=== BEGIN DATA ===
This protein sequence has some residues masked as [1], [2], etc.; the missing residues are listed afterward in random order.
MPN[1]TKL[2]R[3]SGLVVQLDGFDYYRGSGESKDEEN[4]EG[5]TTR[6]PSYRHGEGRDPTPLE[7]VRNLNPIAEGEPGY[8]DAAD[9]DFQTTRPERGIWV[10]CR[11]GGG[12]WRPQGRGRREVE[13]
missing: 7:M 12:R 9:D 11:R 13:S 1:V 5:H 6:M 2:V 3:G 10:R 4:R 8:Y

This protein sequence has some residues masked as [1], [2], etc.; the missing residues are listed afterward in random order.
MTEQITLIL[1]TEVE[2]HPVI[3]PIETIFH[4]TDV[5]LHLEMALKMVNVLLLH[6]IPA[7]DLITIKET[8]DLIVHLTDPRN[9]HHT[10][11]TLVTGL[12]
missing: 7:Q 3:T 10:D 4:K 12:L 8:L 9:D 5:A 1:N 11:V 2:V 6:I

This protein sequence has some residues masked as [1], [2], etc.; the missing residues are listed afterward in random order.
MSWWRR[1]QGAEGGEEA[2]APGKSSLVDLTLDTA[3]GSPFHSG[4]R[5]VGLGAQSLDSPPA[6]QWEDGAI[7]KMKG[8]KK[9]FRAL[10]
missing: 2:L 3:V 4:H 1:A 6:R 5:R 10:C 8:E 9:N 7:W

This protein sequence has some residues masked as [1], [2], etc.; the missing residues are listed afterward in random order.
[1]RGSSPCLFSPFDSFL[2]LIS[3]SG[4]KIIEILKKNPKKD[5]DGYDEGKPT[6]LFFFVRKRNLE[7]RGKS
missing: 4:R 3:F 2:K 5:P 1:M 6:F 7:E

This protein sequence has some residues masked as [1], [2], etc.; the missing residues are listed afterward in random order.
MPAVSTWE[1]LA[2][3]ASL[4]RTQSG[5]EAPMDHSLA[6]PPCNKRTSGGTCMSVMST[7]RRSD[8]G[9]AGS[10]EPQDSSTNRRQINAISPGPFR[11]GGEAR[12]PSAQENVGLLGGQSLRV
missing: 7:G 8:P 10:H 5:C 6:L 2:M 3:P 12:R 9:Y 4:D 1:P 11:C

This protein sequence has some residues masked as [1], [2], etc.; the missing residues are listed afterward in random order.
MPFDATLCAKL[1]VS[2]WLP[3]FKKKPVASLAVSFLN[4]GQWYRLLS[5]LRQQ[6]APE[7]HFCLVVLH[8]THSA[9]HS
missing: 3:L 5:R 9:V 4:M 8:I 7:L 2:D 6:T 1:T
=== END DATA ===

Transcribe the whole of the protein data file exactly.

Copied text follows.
This protein sequence has some residues masked as [1], [2], etc.; the missing residues are listed afterward in random order.
MPN[1]TKL[2]R[3]SGLVVQLDGFDYYRGSGESKDEEN[4]EG[5]TTR[6]PSYRHGEGRDPTPLE[7]VRNLNPIAEGEPGY[8]DAAD[9]DFQTTRPERGIWV[10]CR[11]GGG[12]WRPQGRGRREVE[13]
missing: 7:M 12:R 9:D 11:R 13:S 1:V 5:H 6:M 2:V 3:G 10:R 4:R 8:Y

This protein sequence has some residues masked as [1], [2], etc.; the missing residues are listed afterward in random order.
MTEQITLIL[1]TEVE[2]HPVI[3]PIETIFH[4]TDV[5]LHLEMALKMVNVLLLH[6]IPA[7]DLITIKET[8]DLIVHLTDPRN[9]HHT[10][11]TLVTGL[12]
missing: 7:Q 3:T 10:D 4:K 12:L 8:L 9:D 5:A 1:N 11:V 2:V 6:I

This protein sequence has some residues masked as [1], [2], etc.; the missing residues are listed afterward in random order.
MSWWRR[1]QGAEGGEEA[2]APGKSSLVDLTLDTA[3]GSPFHSG[4]R[5]VGLGAQSLDSPPA[6]QWEDGAI[7]KMKG[8]KK[9]FRAL[10]
missing: 2:L 3:V 4:H 1:A 6:R 5:R 10:C 8:E 9:N 7:W

This protein sequence has some residues masked as [1], [2], etc.; the missing residues are listed afterward in random order.
[1]RGSSPCLFSPFDSFL[2]LIS[3]SG[4]KIIEILKKNPKKD[5]DGYDEGKPT[6]LFFFVRKRNLE[7]RGKS
missing: 4:R 3:F 2:K 5:P 1:M 6:F 7:E

This protein sequence has some residues masked as [1], [2], etc.; the missing residues are listed afterward in random order.
MPAVSTWE[1]LA[2][3]ASL[4]RTQSG[5]EAPMDHSLA[6]PPCNKRTSGGTCMSVMST[7]RRSD[8]G[9]AGS[10]EPQDSSTNRRQINAISPGPFR[11]GGEAR[12]PSAQENVGLLGGQSLRV
missing: 7:G 8:P 10:H 5:C 6:L 2:M 3:P 12:R 9:Y 4:D 1:P 11:C

This protein sequence has some residues masked as [1], [2], etc.; the missing residues are listed afterward in random order.
MPFDATLCAKL[1]VS[2]WLP[3]FKKKPVASLAVSFLN[4]GQWYRLLS[5]LRQQ[6]APE[7]HFCLVVLH[8]THSA[9]HS
missing: 3:L 5:R 9:V 4:M 8:I 7:L 2:D 6:T 1:T